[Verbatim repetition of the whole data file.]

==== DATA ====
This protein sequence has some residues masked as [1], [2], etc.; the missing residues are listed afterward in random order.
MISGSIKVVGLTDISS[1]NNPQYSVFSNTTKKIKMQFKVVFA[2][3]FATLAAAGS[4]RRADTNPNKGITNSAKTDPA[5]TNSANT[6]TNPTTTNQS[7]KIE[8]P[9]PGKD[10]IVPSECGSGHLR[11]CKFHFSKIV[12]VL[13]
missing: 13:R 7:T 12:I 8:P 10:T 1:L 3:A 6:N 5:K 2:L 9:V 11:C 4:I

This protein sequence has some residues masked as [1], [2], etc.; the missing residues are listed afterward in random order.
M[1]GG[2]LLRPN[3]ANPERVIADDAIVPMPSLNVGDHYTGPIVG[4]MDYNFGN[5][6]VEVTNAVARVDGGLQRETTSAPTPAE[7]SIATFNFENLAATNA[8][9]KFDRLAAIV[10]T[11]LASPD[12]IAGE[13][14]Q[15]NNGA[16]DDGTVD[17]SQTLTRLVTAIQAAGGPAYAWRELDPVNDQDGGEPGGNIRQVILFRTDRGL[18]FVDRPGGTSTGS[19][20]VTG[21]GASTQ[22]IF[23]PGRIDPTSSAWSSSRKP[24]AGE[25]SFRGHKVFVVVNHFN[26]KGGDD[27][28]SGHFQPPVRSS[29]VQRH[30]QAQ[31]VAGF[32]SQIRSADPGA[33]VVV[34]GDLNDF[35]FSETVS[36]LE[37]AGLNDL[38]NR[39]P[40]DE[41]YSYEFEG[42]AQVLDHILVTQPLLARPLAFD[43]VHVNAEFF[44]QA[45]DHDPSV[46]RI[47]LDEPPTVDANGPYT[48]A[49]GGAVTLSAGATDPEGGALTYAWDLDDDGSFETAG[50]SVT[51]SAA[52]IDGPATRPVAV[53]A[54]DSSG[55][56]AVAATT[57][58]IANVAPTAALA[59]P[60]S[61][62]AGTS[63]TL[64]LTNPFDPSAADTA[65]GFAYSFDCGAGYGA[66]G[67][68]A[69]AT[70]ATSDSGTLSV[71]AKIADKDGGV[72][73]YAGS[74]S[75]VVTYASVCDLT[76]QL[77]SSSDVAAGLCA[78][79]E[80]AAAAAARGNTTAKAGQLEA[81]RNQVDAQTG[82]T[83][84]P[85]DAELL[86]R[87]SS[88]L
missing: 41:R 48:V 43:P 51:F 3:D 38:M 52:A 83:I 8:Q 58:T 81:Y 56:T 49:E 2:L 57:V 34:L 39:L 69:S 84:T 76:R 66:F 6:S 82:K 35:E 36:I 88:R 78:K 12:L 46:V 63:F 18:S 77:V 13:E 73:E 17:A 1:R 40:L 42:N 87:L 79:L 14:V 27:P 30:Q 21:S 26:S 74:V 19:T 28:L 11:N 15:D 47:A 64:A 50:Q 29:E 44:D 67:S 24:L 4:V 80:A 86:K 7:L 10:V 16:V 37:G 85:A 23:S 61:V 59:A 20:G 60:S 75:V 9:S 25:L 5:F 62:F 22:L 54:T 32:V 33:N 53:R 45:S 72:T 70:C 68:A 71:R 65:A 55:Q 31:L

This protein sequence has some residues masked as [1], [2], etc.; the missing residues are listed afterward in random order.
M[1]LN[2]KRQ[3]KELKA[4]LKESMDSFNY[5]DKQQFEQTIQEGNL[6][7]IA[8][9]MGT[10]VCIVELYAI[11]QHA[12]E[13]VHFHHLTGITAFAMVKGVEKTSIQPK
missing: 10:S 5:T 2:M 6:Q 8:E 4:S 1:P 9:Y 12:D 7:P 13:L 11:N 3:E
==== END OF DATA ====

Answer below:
This protein sequence has some residues masked as [1], [2], etc.; the missing residues are listed afterward in random order.
MISGSIKVVGLTDISS[1]NNPQYSVFSNTTKKIKMQFKVVFA[2][3]FATLAAAGS[4]RRADTNPNKGITNSAKTDPA[5]TNSANT[6]TNPTTTNQS[7]KIE[8]P[9]PGKD[10]IVPSECGSGHLR[11]CKFHFSKIV[12]VL[13]
missing: 13:R 7:T 12:I 8:P 10:T 1:L 3:A 6:N 5:K 2:L 9:V 11:C 4:I

This protein sequence has some residues masked as [1], [2], etc.; the missing residues are listed afterward in random order.
M[1]GG[2]LLRPN[3]ANPERVIADDAIVPMPSLNVGDHYTGPIVG[4]MDYNFGN[5][6]VEVTNAVARVDGGLQRETTSAPTPAE[7]SIATFNFENLAATNA[8][9]KFDRLAAIV[10]T[11]LASPD[12]IAGE[13][14]Q[15]NNGA[16]DDGTVD[17]SQTLTRLVTAIQAAGGPAYAWRELDPVNDQDGGEPGGNIRQVILFRTDRGL[18]FVDRPGGTSTGS[19][20]VTG[21]GASTQ[22]IF[23]PGRIDPTSSAWSSSRKP[24]AGE[25]SFRGHKVFVVVNHFN[26]KGGDD[27][28]SGHFQPPVRSS[29]VQRH[30]QAQ[31]VAGF[32]SQIRSADPGA[33]VVV[34]GDLNDF[35]FSETVS[36]LE[37]AGLNDL[38]NR[39]P[40]DE[41]YSYEFEG[42]AQVLDHILVTQPLLARPLAFD[43]VHVNAEFF[44]QA[45]DHDPSV[46]RI[47]LDEPPTVDANGPYT[48]A[49]GGAVTLSAGATDPEGGALTYAWDLDDDGSFETAG[50]SVT[51]SAA[52]IDGPATRPVAV[53]A[54]DSSG[55][56]AVAATT[57][58]IANVAPTAALA[59]P[60]S[61][62]AGTS[63]TL[64]LTNPFDPSAADTA[65]GFAYSFDCGAGYGA[66]G[67][68]A[69]AT[70]ATSDSGTLSV[71]AKIADKDGGV[72][73]YAGS[74]S[75]VVTYASVCDLT[76]QL[77]SSSDVAAGLCA[78][79]E[80]AAAAAARGNTTAKAGQLEA[81]RNQVDAQTG[82]T[83][84]P[85]DAELL[86]R[87]SS[88]L
missing: 41:R 48:V 43:P 51:F 3:D 38:M 52:A 83:I 8:Q 58:T 81:Y 56:T 49:E 2:L 57:V 34:L 39:L 69:S 84:T 76:R 66:F 6:S 82:K 35:E 36:I 88:R 78:K 12:L 46:V 63:F 18:S 77:V 13:E 73:E 17:A 1:R 40:L 42:N 87:L 79:L 14:V 27:P 30:Q 21:S 26:S 74:V 19:T 28:L 11:N 15:D 47:A 64:A 50:Q 29:E 44:D 67:S 24:L 4:V 80:A 86:K 7:L 10:V 16:V 37:G 85:A 23:S 61:V 59:A 20:G 60:S 75:V 9:S 25:L 5:F 62:F 22:L 54:T 32:V 33:N 53:R 45:S 72:T 70:C 68:A 71:R 65:A 55:Q 31:L

This protein sequence has some residues masked as [1], [2], etc.; the missing residues are listed afterward in random order.
M[1]LN[2]KRQ[3]KELKA[4]LKESMDSFNY[5]DKQQFEQTIQEGNL[6][7]IA[8][9]MGT[10]VCIVELYAI[11]QHA[12]E[13]VHFHHLTGITAFAMVKGVEKTSIQPK
missing: 10:S 5:T 2:M 6:Q 8:E 4:S 1:P 9:Y 12:D 7:P 13:L 11:N 3:E